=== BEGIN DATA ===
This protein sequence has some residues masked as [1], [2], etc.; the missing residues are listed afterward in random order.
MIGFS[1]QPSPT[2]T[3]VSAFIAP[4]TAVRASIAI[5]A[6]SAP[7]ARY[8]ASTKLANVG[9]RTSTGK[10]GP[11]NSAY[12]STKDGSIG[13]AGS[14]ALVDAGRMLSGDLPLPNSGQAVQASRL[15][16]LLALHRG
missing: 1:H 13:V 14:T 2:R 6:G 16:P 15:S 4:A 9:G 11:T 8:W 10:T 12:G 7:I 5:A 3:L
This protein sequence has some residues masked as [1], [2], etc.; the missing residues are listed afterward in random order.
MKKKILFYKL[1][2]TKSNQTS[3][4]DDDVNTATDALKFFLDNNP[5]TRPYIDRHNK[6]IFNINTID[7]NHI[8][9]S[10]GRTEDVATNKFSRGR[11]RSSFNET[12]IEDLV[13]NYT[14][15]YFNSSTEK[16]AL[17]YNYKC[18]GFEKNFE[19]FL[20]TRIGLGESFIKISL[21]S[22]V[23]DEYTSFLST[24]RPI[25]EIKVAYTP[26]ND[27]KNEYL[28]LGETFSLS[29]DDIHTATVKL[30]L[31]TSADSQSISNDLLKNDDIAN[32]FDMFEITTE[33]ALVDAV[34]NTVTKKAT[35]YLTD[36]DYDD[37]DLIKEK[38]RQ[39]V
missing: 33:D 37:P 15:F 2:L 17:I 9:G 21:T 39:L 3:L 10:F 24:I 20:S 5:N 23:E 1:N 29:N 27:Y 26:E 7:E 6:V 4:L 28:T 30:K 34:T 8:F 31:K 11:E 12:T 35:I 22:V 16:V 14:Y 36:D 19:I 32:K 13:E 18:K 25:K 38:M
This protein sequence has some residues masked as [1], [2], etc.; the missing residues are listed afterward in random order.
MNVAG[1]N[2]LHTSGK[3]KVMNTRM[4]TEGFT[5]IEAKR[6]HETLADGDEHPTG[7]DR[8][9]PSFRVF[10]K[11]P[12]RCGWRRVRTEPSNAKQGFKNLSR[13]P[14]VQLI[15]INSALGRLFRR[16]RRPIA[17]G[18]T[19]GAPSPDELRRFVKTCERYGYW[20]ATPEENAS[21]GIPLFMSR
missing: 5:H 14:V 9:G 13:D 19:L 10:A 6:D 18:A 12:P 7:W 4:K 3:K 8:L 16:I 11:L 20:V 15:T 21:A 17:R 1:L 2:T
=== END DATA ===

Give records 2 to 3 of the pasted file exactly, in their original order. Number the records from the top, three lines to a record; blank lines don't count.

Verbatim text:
This protein sequence has some residues masked as [1], [2], etc.; the missing residues are listed afterward in random order.
MKKKILFYKL[1][2]TKSNQTS[3][4]DDDVNTATDALKFFLDNNP[5]TRPYIDRHNK[6]IFNINTID[7]NHI[8][9]S[10]GRTEDVATNKFSRGR[11]RSSFNET[12]IEDLV[13]NYT[14][15]YFNSSTEK[16]AL[17]YNYKC[18]GFEKNFE[19]FL[20]TRIGLGESFIKISL[21]S[22]V[23]DEYTSFLST[24]RPI[25]EIKVAYTP[26]ND[27]KNEYL[28]LGETFSLS[29]DDIHTATVKL[30]L[31]TSADSQSISNDLLKNDDIAN[32]FDMFEITTE[33]ALVDAV[34]NTVTKKAT[35]YLTD[36]DYDD[37]DLIKEK[38]RQ[39]V
missing: 33:D 37:P 15:F 2:L 17:I 9:G 21:T 39:L 3:L 10:F 24:I 20:S 5:N 23:E 1:N 29:N 27:Y 26:E 7:E 6:V 4:L 28:T 30:K 34:T 8:F 31:K 11:E 12:T 35:I 22:V 16:V 14:Y 36:D 19:I 32:K 13:E 18:K 25:K 38:M
This protein sequence has some residues masked as [1], [2], etc.; the missing residues are listed afterward in random order.
MNVAG[1]N[2]LHTSGK[3]KVMNTRM[4]TEGFT[5]IEAKR[6]HETLADGDEHPTG[7]DR[8][9]PSFRVF[10]K[11]P[12]RCGWRRVRTEPSNAKQGFKNLSR[13]P[14]VQLI[15]INSALGRLFRR[16]RRPIA[17]G[18]T[19]GAPSPDELRRFVKTCERYGYW[20]ATPEENAS[21]GIPLFMSR
missing: 5:H 14:V 9:G 13:D 19:L 10:A 6:D 18:A 12:P 7:W 4:K 3:K 8:L 16:I 11:L 20:V 15:T 21:A 17:R 1:L 2:T